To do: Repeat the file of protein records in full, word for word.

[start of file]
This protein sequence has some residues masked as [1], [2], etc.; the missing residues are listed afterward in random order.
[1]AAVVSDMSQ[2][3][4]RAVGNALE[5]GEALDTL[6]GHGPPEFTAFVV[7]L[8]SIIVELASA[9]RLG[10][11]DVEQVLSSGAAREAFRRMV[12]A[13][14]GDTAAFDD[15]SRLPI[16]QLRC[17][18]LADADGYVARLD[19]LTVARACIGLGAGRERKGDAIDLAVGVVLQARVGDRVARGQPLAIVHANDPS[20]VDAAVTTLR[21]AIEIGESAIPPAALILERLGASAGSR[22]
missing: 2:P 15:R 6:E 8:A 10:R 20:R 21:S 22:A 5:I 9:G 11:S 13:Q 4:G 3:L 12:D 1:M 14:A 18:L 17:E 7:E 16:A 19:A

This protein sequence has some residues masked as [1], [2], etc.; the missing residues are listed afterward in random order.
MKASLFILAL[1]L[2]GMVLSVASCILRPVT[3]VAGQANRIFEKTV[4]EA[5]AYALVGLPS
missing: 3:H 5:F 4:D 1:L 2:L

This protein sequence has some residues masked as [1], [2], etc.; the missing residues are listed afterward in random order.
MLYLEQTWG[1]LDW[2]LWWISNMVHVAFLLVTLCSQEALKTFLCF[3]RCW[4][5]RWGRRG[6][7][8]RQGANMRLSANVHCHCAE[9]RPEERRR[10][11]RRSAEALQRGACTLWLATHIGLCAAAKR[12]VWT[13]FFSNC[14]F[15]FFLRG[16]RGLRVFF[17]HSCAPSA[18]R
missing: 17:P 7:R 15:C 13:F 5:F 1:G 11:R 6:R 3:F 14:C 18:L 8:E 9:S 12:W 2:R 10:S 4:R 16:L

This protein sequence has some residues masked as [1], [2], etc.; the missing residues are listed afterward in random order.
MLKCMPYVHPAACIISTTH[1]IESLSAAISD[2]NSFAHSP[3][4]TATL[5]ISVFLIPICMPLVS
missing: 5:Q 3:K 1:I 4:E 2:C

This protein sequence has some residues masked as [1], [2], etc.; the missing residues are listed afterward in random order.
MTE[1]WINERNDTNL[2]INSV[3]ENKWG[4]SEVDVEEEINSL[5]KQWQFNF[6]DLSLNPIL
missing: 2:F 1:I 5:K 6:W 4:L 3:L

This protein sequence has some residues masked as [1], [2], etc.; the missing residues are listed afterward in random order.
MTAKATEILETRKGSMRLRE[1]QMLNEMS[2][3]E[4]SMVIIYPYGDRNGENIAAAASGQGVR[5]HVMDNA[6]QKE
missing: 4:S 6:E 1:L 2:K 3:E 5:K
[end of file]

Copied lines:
This protein sequence has some residues masked as [1], [2], etc.; the missing residues are listed afterward in random order.
[1]AAVVSDMSQ[2][3][4]RAVGNALE[5]GEALDTL[6]GHGPPEFTAFVV[7]L[8]SIIVELASA[9]RLG[10][11]DVEQVLSSGAAREAFRRMV[12]A[13][14]GDTAAFDD[15]SRLPI[16]QLRC[17][18]LADADGYVARLD[19]LTVARACIGLGAGRERKGDAIDLAVGVVLQARVGDRVARGQPLAIVHANDPS[20]VDAAVTTLR[21]AIEIGESAIPPAALILERLGASAGSR[22]
missing: 2:P 15:R 6:E 8:A 10:R 20:R 21:S 22:A 5:I 9:G 11:S 13:Q 4:G 3:L 12:D 1:M 14:A 18:L 17:E 7:E 16:A 19:A

This protein sequence has some residues masked as [1], [2], etc.; the missing residues are listed afterward in random order.
MKASLFILAL[1]L[2]GMVLSVASCILRPVT[3]VAGQANRIFEKTV[4]EA[5]AYALVGLPS
missing: 3:H 5:F 4:D 1:L 2:L

This protein sequence has some residues masked as [1], [2], etc.; the missing residues are listed afterward in random order.
MLYLEQTWG[1]LDW[2]LWWISNMVHVAFLLVTLCSQEALKTFLCF[3]RCW[4][5]RWGRRG[6][7][8]RQGANMRLSANVHCHCAE[9]RPEERRR[10][11]RRSAEALQRGACTLWLATHIGLCAAAKR[12]VWT[13]FFSNC[14]F[15]FFLRG[16]RGLRVFF[17]HSCAPSA[18]R
missing: 17:P 7:R 15:C 13:F 5:F 1:G 11:R 6:R 3:F 14:C 18:L 8:E 9:S 12:W 2:R 10:S 4:R 16:L

This protein sequence has some residues masked as [1], [2], etc.; the missing residues are listed afterward in random order.
MLKCMPYVHPAACIISTTH[1]IESLSAAISD[2]NSFAHSP[3][4]TATL[5]ISVFLIPICMPLVS
missing: 5:Q 3:K 1:I 4:E 2:C

This protein sequence has some residues masked as [1], [2], etc.; the missing residues are listed afterward in random order.
MTE[1]WINERNDTNL[2]INSV[3]ENKWG[4]SEVDVEEEINSL[5]KQWQFNF[6]DLSLNPIL
missing: 2:F 1:I 5:K 6:W 4:L 3:L

This protein sequence has some residues masked as [1], [2], etc.; the missing residues are listed afterward in random order.
MTAKATEILETRKGSMRLRE[1]QMLNEMS[2][3]E[4]SMVIIYPYGDRNGENIAAAASGQGVR[5]HVMDNA[6]QKE
missing: 4:S 6:E 1:L 2:K 3:E 5:K